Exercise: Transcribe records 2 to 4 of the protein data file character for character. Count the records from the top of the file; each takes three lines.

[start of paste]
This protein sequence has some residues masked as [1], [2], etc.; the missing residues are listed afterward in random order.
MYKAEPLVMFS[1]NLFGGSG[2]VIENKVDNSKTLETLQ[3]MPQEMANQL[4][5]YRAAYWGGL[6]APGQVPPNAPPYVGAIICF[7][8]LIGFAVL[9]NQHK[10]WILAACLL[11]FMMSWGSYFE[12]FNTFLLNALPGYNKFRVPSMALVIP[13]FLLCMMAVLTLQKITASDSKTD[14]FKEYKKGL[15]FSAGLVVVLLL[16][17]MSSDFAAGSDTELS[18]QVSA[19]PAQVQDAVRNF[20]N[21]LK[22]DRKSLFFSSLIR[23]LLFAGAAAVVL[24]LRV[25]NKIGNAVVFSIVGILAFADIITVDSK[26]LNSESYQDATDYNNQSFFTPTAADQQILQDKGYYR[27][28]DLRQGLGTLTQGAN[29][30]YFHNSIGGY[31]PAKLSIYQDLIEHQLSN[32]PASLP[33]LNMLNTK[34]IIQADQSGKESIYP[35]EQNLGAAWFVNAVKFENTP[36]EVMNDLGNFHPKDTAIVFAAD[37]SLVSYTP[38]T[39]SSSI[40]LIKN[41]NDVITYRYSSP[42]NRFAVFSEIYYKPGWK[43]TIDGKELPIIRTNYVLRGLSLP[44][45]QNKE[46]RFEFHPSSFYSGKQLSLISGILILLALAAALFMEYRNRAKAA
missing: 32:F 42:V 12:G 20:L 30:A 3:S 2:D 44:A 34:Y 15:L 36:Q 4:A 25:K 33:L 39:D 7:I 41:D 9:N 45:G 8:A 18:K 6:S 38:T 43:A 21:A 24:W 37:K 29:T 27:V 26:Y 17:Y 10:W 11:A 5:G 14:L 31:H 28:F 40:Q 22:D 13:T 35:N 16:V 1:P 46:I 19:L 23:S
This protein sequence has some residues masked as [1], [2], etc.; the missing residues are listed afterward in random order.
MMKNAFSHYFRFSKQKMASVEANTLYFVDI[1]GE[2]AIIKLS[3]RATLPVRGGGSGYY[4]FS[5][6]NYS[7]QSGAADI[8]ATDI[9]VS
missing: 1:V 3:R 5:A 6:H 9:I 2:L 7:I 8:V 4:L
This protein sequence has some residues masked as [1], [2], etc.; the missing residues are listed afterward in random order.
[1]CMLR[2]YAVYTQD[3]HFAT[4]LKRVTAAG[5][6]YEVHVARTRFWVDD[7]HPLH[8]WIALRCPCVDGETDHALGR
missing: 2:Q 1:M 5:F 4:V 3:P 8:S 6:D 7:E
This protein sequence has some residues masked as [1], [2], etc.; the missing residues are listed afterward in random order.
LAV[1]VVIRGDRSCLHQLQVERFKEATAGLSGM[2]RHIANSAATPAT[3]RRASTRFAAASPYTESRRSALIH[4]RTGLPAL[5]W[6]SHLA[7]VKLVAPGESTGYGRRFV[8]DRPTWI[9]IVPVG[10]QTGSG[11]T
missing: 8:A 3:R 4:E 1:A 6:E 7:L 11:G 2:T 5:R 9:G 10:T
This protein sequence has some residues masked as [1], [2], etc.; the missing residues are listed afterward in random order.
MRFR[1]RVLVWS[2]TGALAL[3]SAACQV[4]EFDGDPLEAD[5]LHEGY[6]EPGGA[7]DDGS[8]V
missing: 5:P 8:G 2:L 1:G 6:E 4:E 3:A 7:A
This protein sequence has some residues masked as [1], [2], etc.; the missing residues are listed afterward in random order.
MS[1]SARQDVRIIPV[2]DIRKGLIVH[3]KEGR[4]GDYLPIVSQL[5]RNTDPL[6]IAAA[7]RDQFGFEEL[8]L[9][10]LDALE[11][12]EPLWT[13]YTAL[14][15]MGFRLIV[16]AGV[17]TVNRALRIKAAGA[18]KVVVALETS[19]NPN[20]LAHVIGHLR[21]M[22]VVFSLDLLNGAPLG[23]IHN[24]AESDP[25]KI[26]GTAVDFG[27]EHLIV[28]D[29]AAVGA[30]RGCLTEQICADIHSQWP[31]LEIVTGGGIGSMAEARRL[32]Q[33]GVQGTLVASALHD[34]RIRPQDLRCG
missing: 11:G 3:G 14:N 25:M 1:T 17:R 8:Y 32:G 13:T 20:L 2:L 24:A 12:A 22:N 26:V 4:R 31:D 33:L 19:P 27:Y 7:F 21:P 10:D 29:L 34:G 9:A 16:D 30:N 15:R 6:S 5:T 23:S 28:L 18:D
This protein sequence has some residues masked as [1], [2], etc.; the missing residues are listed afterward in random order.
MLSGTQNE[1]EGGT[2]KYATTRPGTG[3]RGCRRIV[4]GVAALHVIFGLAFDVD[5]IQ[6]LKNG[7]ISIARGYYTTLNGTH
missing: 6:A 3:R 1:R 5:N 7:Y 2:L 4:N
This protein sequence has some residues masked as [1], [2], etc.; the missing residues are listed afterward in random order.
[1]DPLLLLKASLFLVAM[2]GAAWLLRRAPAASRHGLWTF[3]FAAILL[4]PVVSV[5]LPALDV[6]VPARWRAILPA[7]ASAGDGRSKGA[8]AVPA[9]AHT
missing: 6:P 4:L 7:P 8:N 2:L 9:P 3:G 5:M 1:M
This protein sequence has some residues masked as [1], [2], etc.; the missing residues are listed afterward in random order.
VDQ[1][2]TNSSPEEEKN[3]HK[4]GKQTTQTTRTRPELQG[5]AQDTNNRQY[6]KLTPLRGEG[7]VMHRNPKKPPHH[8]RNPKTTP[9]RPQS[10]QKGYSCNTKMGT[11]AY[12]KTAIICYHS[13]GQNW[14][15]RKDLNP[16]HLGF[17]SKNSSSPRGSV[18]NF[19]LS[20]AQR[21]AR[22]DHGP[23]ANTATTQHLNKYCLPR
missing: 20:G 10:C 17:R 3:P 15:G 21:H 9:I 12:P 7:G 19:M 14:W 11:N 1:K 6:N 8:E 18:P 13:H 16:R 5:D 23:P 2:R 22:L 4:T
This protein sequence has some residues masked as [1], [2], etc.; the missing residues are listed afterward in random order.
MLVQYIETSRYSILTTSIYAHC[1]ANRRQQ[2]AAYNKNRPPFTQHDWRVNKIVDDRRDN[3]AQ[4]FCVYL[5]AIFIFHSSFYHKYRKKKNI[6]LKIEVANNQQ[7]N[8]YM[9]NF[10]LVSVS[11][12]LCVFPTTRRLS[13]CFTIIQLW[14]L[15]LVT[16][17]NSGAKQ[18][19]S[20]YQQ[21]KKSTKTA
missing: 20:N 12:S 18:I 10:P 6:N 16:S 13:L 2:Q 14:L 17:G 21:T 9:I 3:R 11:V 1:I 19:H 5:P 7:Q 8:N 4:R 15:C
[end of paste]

This protein sequence has some residues masked as [1], [2], etc.; the missing residues are listed afterward in random order.
MMKNAFSHYFRFSKQKMASVEANTLYFVDI[1]GE[2]AIIKLS[3]RATLPVRGGGSGYY[4]FS[5][6]NYS[7]QSGAADI[8]ATDI[9]VS
missing: 1:V 3:R 5:A 6:H 9:I 2:L 7:I 8:V 4:L
This protein sequence has some residues masked as [1], [2], etc.; the missing residues are listed afterward in random order.
[1]CMLR[2]YAVYTQD[3]HFAT[4]LKRVTAAG[5][6]YEVHVARTRFWVDD[7]HPLH[8]WIALRCPCVDGETDHALGR
missing: 2:Q 1:M 5:F 4:V 3:P 8:S 6:D 7:E
This protein sequence has some residues masked as [1], [2], etc.; the missing residues are listed afterward in random order.
LAV[1]VVIRGDRSCLHQLQVERFKEATAGLSGM[2]RHIANSAATPAT[3]RRASTRFAAASPYTESRRSALIH[4]RTGLPAL[5]W[6]SHLA[7]VKLVAPGESTGYGRRFV[8]DRPTWI[9]IVPVG[10]QTGSG[11]T
missing: 8:A 3:R 4:E 1:A 6:E 7:L 11:G 2:T 5:R 9:G 10:T